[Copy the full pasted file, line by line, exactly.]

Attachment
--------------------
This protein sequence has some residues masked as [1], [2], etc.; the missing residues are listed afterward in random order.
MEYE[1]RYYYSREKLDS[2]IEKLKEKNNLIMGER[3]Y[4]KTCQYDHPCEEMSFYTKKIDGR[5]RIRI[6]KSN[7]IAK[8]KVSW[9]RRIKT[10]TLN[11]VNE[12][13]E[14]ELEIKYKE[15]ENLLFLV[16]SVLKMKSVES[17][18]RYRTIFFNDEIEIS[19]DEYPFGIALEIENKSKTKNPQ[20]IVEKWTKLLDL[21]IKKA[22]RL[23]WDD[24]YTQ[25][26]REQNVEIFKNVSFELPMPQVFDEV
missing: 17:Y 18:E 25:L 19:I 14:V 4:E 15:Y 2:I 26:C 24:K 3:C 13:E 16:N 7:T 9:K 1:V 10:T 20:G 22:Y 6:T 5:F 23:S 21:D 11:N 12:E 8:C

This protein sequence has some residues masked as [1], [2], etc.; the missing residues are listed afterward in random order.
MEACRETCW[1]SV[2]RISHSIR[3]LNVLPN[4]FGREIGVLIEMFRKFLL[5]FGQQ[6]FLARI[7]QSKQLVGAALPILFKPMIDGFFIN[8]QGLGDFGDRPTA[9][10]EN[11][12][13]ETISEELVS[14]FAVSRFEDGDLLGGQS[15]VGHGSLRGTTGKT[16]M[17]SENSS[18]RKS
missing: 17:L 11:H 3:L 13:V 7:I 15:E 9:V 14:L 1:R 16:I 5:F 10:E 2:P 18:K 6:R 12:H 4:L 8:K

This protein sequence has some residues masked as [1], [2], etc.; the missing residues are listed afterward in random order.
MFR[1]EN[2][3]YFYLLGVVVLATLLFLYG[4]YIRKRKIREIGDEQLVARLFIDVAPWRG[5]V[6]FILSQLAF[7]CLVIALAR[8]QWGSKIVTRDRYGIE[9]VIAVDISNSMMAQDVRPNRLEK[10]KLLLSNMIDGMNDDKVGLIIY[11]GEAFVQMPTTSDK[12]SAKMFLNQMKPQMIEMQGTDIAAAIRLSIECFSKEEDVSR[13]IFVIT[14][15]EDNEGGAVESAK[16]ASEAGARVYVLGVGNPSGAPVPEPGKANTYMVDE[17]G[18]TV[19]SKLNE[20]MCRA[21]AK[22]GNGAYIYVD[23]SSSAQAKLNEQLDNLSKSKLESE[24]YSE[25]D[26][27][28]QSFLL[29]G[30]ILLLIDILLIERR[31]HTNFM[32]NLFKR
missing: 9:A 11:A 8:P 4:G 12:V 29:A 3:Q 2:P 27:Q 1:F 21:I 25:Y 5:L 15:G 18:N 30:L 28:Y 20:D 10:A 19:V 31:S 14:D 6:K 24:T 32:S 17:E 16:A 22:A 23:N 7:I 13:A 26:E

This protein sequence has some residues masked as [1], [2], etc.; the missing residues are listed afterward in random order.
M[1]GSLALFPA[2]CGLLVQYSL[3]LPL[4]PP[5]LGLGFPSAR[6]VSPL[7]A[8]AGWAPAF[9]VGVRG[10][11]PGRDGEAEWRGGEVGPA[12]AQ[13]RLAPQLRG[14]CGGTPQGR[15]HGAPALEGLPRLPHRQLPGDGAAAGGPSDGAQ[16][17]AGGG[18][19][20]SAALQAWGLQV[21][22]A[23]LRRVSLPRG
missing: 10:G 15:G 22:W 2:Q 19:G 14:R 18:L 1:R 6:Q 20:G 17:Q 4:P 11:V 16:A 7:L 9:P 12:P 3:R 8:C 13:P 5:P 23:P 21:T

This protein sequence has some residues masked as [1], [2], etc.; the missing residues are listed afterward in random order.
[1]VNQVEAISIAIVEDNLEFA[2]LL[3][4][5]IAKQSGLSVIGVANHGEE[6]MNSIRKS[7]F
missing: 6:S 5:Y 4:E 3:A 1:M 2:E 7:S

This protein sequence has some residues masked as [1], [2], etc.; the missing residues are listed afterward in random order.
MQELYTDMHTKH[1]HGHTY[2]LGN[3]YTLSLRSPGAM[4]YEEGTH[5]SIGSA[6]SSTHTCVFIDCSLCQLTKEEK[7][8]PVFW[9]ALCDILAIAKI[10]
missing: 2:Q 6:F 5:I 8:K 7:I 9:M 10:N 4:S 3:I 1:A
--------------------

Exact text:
This protein sequence has some residues masked as [1], [2], etc.; the missing residues are listed afterward in random order.
MEYE[1]RYYYSREKLDS[2]IEKLKEKNNLIMGER[3]Y[4]KTCQYDHPCEEMSFYTKKIDGR[5]RIRI[6]KSN[7]IAK[8]KVSW[9]RRIKT[10]TLN[11]VNE[12][13]E[14]ELEIKYKE[15]ENLLFLV[16]SVLKMKSVES[17][18]RYRTIFFNDEIEIS[19]DEYPFGIALEIENKSKTKNPQ[20]IVEKWTKLLDL[21]IKKA[22]RL[23]WDD[24]YTQ[25][26]REQNVEIFKNVSFELPMPQVFDEV
missing: 17:Y 18:E 25:L 19:I 14:V 4:E 15:Y 2:I 26:C 24:K 3:C 13:E 16:N 7:T 9:K 1:V 10:T 20:G 22:Y 6:T 5:F 23:S 21:D 11:N 12:E 8:C

This protein sequence has some residues masked as [1], [2], etc.; the missing residues are listed afterward in random order.
MEACRETCW[1]SV[2]RISHSIR[3]LNVLPN[4]FGREIGVLIEMFRKFLL[5]FGQQ[6]FLARI[7]QSKQLVGAALPILFKPMIDGFFIN[8]QGLGDFGDRPTA[9][10]EN[11][12][13]ETISEELVS[14]FAVSRFEDGDLLGGQS[15]VGHGSLRGTTGKT[16]M[17]SENSS[18]RKS
missing: 17:L 11:H 3:L 13:V 7:I 15:E 9:V 14:L 1:R 16:I 5:F 10:E 2:P 18:K 6:R 12:H 4:L 8:K

This protein sequence has some residues masked as [1], [2], etc.; the missing residues are listed afterward in random order.
MFR[1]EN[2][3]YFYLLGVVVLATLLFLYG[4]YIRKRKIREIGDEQLVARLFIDVAPWRG[5]V[6]FILSQLAF[7]CLVIALAR[8]QWGSKIVTRDRYGIE[9]VIAVDISNSMMAQDVRPNRLEK[10]KLLLSNMIDGMNDDKVGLIIY[11]GEAFVQMPTTSDK[12]SAKMFLNQMKPQMIEMQGTDIAAAIRLSIECFSKEEDVSR[13]IFVIT[14][15]EDNEGGAVESAK[16]ASEAGARVYVLGVGNPSGAPVPEPGKANTYMVDE[17]G[18]TV[19]SKLNE[20]MCRA[21]AK[22]GNGAYIYVD[23]SSSAQAKLNEQLDNLSKSKLESE[24]YSE[25]D[26][27][28]QSFLL[29]G[30]ILLLIDILLIERR[31]HTNFM[32]NLFKR
missing: 9:A 11:A 8:P 4:G 12:V 29:A 3:Q 2:P 27:Q 1:F 21:I 25:Y 5:L 15:G 18:N 30:L 28:Y 20:D 10:A 19:V 31:S 14:D 6:K 24:T 32:S 17:E 16:A 22:A 23:N 7:I 13:A 26:E

This protein sequence has some residues masked as [1], [2], etc.; the missing residues are listed afterward in random order.
M[1]GSLALFPA[2]CGLLVQYSL[3]LPL[4]PP[5]LGLGFPSAR[6]VSPL[7]A[8]AGWAPAF[9]VGVRG[10][11]PGRDGEAEWRGGEVGPA[12]AQ[13]RLAPQLRG[14]CGGTPQGR[15]HGAPALEGLPRLPHRQLPGDGAAAGGPSDGAQ[16][17]AGGG[18][19][20]SAALQAWGLQV[21][22]A[23]LRRVSLPRG
missing: 10:G 15:G 22:W 2:Q 19:G 14:R 18:L 1:R 6:Q 20:G 17:Q 4:P 11:V 16:A 7:L 9:P 12:P 3:R 8:C 13:P 5:P 23:P 21:T

This protein sequence has some residues masked as [1], [2], etc.; the missing residues are listed afterward in random order.
[1]VNQVEAISIAIVEDNLEFA[2]LL[3][4][5]IAKQSGLSVIGVANHGEE[6]MNSIRKS[7]F
missing: 6:S 5:Y 4:E 3:A 1:M 2:E 7:S

This protein sequence has some residues masked as [1], [2], etc.; the missing residues are listed afterward in random order.
MQELYTDMHTKH[1]HGHTY[2]LGN[3]YTLSLRSPGAM[4]YEEGTH[5]SIGSA[6]SSTHTCVFIDCSLCQLTKEEK[7][8]PVFW[9]ALCDILAIAKI[10]
missing: 2:Q 6:F 5:I 8:K 7:I 9:M 10:N 4:S 3:I 1:A